Introduction and Aims. Survey data remain a crucial means for monitoring alcohol consumption, but there has been limited work done to ensure that surveys adequately capture changes in per-capita consumption in Australia. In this study, we explore how trends in consumption from two major Australian surveys compare with an official measure of per-capita consumption between 2001 and 2014 and examine age-specific trends in drinking.
Design and Methods. Data were from five waves of the crosssectional National Health Survey (total n = 113 279) and 12 waves of the longitudinal Household Income and Labour Dynamics in Australia Study (average n = 12 347). Overall and age-specific estimates of annual alcohol consumption were derived and compared with official per-capita consumption and previous analyses of the National Drug Strategy Household Survey.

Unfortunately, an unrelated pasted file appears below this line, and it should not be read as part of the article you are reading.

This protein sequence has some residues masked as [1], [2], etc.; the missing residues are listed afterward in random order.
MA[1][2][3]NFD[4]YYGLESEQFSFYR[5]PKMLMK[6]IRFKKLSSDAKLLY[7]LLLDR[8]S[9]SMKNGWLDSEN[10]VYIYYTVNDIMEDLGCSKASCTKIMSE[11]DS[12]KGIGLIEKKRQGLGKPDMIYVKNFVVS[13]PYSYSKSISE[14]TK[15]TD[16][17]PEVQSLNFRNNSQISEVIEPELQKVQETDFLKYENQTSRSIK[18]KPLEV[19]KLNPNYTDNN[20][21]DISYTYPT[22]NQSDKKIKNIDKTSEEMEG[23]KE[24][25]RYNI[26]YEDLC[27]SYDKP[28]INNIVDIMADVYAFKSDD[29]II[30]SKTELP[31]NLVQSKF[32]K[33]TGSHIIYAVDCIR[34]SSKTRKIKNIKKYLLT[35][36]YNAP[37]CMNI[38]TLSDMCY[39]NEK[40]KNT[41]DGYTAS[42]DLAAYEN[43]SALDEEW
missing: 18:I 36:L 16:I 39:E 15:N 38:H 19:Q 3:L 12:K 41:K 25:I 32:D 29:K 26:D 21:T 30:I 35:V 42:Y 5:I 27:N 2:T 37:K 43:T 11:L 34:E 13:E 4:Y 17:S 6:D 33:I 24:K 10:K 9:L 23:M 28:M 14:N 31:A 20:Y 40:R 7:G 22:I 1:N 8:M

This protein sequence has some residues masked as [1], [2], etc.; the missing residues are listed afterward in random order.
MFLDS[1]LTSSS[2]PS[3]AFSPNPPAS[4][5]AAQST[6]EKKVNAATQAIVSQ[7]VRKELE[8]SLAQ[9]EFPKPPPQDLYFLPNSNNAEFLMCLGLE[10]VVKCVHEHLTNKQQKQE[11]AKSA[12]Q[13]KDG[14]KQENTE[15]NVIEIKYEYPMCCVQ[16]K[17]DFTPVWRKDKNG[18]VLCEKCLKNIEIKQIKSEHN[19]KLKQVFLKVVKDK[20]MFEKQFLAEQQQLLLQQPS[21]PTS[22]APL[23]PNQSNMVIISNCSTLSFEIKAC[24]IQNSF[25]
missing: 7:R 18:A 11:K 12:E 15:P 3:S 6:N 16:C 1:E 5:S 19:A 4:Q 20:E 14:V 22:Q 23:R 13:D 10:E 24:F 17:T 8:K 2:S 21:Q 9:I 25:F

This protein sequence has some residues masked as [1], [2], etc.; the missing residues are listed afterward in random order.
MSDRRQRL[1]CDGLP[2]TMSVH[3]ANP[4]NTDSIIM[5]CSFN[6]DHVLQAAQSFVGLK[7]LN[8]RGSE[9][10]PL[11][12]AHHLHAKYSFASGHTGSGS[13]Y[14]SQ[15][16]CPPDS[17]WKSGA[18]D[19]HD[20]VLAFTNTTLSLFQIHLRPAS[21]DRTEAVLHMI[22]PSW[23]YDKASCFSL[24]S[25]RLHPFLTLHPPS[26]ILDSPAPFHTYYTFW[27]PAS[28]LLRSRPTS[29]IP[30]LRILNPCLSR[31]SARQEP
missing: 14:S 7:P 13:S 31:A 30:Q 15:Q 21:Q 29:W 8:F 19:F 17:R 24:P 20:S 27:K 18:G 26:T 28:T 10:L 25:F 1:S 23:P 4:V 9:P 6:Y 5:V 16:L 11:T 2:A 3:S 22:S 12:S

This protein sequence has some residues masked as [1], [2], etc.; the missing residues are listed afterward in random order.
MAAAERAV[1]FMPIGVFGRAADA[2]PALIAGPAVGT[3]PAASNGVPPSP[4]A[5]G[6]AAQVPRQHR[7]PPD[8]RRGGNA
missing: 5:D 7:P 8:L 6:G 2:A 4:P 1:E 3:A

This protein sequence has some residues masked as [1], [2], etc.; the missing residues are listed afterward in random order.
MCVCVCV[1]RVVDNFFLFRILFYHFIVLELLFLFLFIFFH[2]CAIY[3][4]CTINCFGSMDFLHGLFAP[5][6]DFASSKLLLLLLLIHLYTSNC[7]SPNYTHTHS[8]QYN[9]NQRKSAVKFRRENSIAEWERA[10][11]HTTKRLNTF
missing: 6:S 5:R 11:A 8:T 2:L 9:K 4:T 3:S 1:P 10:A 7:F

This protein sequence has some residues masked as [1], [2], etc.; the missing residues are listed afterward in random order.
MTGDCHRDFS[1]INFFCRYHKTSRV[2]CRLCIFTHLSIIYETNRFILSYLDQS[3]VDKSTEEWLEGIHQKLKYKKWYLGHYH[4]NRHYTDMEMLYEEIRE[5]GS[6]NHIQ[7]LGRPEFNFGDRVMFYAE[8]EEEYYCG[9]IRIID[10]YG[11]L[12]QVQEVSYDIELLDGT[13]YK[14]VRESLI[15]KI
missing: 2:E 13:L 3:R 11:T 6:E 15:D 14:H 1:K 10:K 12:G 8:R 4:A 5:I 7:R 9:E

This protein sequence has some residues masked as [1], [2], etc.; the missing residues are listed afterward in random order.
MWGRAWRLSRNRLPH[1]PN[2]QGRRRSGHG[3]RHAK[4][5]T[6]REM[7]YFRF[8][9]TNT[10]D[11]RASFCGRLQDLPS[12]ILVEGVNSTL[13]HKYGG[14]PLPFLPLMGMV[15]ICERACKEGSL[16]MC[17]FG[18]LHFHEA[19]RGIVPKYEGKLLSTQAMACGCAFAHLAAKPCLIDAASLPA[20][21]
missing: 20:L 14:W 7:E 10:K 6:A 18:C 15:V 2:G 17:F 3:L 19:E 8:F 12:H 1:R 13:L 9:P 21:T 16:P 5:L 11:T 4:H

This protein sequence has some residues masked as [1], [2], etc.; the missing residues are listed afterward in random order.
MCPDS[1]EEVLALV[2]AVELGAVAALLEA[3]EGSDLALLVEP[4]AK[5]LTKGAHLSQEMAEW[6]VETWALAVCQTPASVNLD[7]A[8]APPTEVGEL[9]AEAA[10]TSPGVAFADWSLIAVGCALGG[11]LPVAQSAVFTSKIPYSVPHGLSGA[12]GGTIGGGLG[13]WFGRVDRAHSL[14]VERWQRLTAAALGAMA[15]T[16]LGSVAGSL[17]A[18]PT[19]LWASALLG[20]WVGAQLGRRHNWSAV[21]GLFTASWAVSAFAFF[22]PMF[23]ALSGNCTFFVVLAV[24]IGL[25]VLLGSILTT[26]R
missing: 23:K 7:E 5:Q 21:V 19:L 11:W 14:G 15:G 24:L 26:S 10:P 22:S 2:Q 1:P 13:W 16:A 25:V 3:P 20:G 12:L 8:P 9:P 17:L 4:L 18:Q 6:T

Results. In terms of overall consumption, both surveys broadly reflected trends in per-capita consumption, especially the decline that has been observed since 2007/2008. Age-specific trends were broadly similar, with the recent decline in consumption clearly concentrated among teenagers and young adults.
Discussion and Conclusions. The main Australian monitoring surveys remain useful monitoring tools for alcohol consumption in Australia. There is consistent evidence that the recent declines in Australian per-capita consumption have been driven by sharp falls in drinking among young people, a trend that requires further study.